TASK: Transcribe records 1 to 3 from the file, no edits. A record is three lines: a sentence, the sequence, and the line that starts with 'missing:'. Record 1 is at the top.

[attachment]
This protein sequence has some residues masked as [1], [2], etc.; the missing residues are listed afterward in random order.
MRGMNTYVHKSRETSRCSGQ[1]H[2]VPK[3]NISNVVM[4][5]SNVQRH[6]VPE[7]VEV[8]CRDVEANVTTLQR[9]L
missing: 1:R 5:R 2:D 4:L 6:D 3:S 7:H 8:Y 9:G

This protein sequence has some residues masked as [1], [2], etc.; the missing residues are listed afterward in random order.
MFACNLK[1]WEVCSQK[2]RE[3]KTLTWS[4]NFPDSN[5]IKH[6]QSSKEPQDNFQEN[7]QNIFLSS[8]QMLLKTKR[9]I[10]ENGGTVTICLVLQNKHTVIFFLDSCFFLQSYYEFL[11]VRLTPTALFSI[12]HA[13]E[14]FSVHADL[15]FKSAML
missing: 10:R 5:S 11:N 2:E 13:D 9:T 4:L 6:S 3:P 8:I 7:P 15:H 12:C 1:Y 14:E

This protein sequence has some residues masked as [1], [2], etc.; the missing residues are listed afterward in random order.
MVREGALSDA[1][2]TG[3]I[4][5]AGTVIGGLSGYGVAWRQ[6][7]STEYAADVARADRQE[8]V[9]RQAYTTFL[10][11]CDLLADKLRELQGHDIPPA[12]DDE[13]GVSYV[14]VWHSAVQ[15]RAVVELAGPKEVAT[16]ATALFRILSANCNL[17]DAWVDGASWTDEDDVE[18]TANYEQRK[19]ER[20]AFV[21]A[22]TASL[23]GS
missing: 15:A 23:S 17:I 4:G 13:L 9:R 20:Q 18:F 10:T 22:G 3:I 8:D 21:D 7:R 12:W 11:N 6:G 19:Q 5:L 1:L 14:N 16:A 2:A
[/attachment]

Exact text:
This protein sequence has some residues masked as [1], [2], etc.; the missing residues are listed afterward in random order.
MRGMNTYVHKSRETSRCSGQ[1]H[2]VPK[3]NISNVVM[4][5]SNVQRH[6]VPE[7]VEV[8]CRDVEANVTTLQR[9]L
missing: 1:R 5:R 2:D 4:L 6:D 3:S 7:H 8:Y 9:G

This protein sequence has some residues masked as [1], [2], etc.; the missing residues are listed afterward in random order.
MFACNLK[1]WEVCSQK[2]RE[3]KTLTWS[4]NFPDSN[5]IKH[6]QSSKEPQDNFQEN[7]QNIFLSS[8]QMLLKTKR[9]I[10]ENGGTVTICLVLQNKHTVIFFLDSCFFLQSYYEFL[11]VRLTPTALFSI[12]HA[13]E[14]FSVHADL[15]FKSAML
missing: 10:R 5:S 11:N 2:E 13:D 9:T 4:L 6:S 3:P 8:I 7:P 15:H 12:C 1:Y 14:E

This protein sequence has some residues masked as [1], [2], etc.; the missing residues are listed afterward in random order.
MVREGALSDA[1][2]TG[3]I[4][5]AGTVIGGLSGYGVAWRQ[6][7]STEYAADVARADRQE[8]V[9]RQAYTTFL[10][11]CDLLADKLRELQGHDIPPA[12]DDE[13]GVSYV[14]VWHSAVQ[15]RAVVELAGPKEVAT[16]ATALFRILSANCNL[17]DAWVDGASWTDEDDVE[18]TANYEQRK[19]ER[20]AFV[21]A[22]TASL[23]GS
missing: 15:A 23:S 17:I 4:G 13:L 9:R 20:Q 18:F 10:T 22:G 3:I 8:D 21:D 7:R 12:W 11:N 6:G 19:Q 5:L 1:L 14:N 16:A 2:A